Like that of S. cerevisiae, the sequence of H. polymorpha α-COP can be divided into three domains (33). As in S. cerevisiae, the N-terminal region of this protein possesses six WD repeats (Fig. (Fig.2).2). In addition, the N-terminal and middle domains (residues 1 to 780) show similarity to the corresponding regions of S. cerevisiae β′-COP, while the C-terminal parts of these proteins are unique (data not shown). The N-terminal part of H. polymorpha α-COP (residues 1 to 333) and the sequence between residues 487 and 785 in the middle domain appear to be conserved, since they are 78 and 73% homologous, respectively, to the corresponding regions of human α-COP. The homology for the entire protein is 64%.
The H. polymorpha genomic DNA fragment possessing the uPA supersecretion mutation, designated ret1-27, was isolated as shown in Fig. Fig.1.1. Sequencing of this DNA fragment revealed a single nucleotide substitution, which led to appearance of the TGA nonsense codon instead of the TGG codon for W818. Recombination of the RET1 fragment possessing this nucleotide substitution with chromosomal RET1 in strain DLU (see Materials and Methods) generated transformants with phenotypes characteristic for strain 2dMA56. This finding proved that this mutation was responsible for the mutant phenotypes. In addition, it showed that the ret1-27 mutation caused the same phenotypes in H. polymorpha strains of different origin.
The S. cerevisiae RET1 gene is essential for life (33), and deletion of 170 C-terminal amino acids of α-COP is lethal. However, overexpression of such a C-terminally truncated protein can rescue the RET1 disruptant (18). The characterization of the mutant RET1 allele performed here suggested that the life-essential function of H. polymorpha α-COP was not affected by deletion of the last 389 amino acids. However, it was also possible that the nonsense mutation was not lethal due to read-through of the TGA codon by natural tRNA, a phenomenon described in different organisms, including yeast (for a review, see reference 9). The latter possibility, however, was rejected by construction of the strain with the 3′-terminal deletion of the RET gene1 (ret1-ΔC) (see Materials and Methods). Like the ret1-27 mutant, the ret1-ΔC strain was unable to grow on the EGTA-containing medium and manifested the uPA supersecretion phenotype.
The data obtained demonstrate that in contrast to that of S. cerevisiae, the C-terminal region of H. polymorpha α-COP is dispensable. This raised the question of whether the H. polymorpha RET1 gene is essential for life. To address this question, strain DL1-LA/MC, carrying the RET1 gene under the control of the MOX promoter, was constructed by transformation of DL1-LA with plasmid pMCOP1-L (see Materials and Methods). Approximately 70% of transformants, selected on minimal medium containing methanol as a sole carbon source, were not able to grow in the presence of glucose. Several of these integrants were transformed with a plasmid containing the wild-type HpRET1 gene. The transformants thus obtained demonstrated the ability to grow on glucose-containing medium, whereas transformants obtained with a control vector could not grow in the presence of glucose. Taken together, these observations strongly suggested that H. polymorpha α-COP is essential for viability.
Our recent studies suggested that uPA is poorly secreted by H. polymorpha cells because the milieu in the yeast ER is unfavorable for its proper folding. Misfolded uPA is retained in the ER, where it aggregates or is eliminated via ERAD (4). Fractionation of cell lysates revealed that the ret1-27 mutation significantly decreased the degree of uPA aggregation (Fig. (Fig.3A3A).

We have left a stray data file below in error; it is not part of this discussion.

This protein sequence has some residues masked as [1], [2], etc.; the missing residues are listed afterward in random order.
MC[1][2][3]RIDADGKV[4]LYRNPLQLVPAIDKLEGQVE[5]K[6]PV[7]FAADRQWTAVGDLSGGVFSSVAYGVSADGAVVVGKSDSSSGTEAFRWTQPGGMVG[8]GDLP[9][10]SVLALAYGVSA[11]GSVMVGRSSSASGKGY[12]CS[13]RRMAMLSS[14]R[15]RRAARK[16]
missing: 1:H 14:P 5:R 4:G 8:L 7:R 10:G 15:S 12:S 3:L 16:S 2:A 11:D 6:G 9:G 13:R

The properties of uPA secreted into the culture medium by the wild-type strain and the ret1-27 mutant were different, as revealed by PAGE in nondenaturing conditions. Prior to electrophoresis, samples were treated with endo H, removing the N-linked oligosaccharide chain, which otherwise could influence the electrophoretic mobility of uPA. uPA secreted by the wild-type cells migrated as two bands. The band with the lower mobility corresponded to the full-length “50-kDa” forms, consisting of single- or two-chain uPA (for a review, see reference 34), while the faster-migrating band appeared due to proteolysis of the N-terminal domains, which were not required for the fibrinolytic activity. In contrast to the wild-type strain, the ret1-27 mutant secreted additional uPA species, revealed as a slowly migrating smear (Fig. (Fig.3B).3B). This was not due to incomplete removal of the N-glycoside chain, since a similar smear was also observed for the mutant uPA-Q302 variant, lacking the N-glycosylation site (data not shown). Remarkably, the activities of secreted uPA forms migrating as the 50-kDa band appeared to be similar for the mutant and wild-type strains, though total fibrinolytic activity in the culture medium, as well as the amount of uPA revealed by Western blotting (data not shown), was approximately ninefold higher for the mutant strain. This indicated that the difference in uPA productivity between the ret1-27 and wild-type strains depended substantially on secretion of the abnormal uPA species. We suggested that such abnormal uPA forms corresponded to the improperly folded and probably aggregated uPA, which is normally retained in the ER. The defect of retention of misfolded uPA within the ER of the ret1-27 mutant could be a reason for the decrease in the levels of its intracellular aggregation. It is noteworthy that the zymogram analysis underestimated uPA activity in slowly migrating smears because uPA does not efficiently lyse the fibrin gel if not concentrated in a single spot (our unpublished data), and besides, such abnormal uPA forms may diffuse inefficiently from the polyacrylamide gel to the fibrin gel.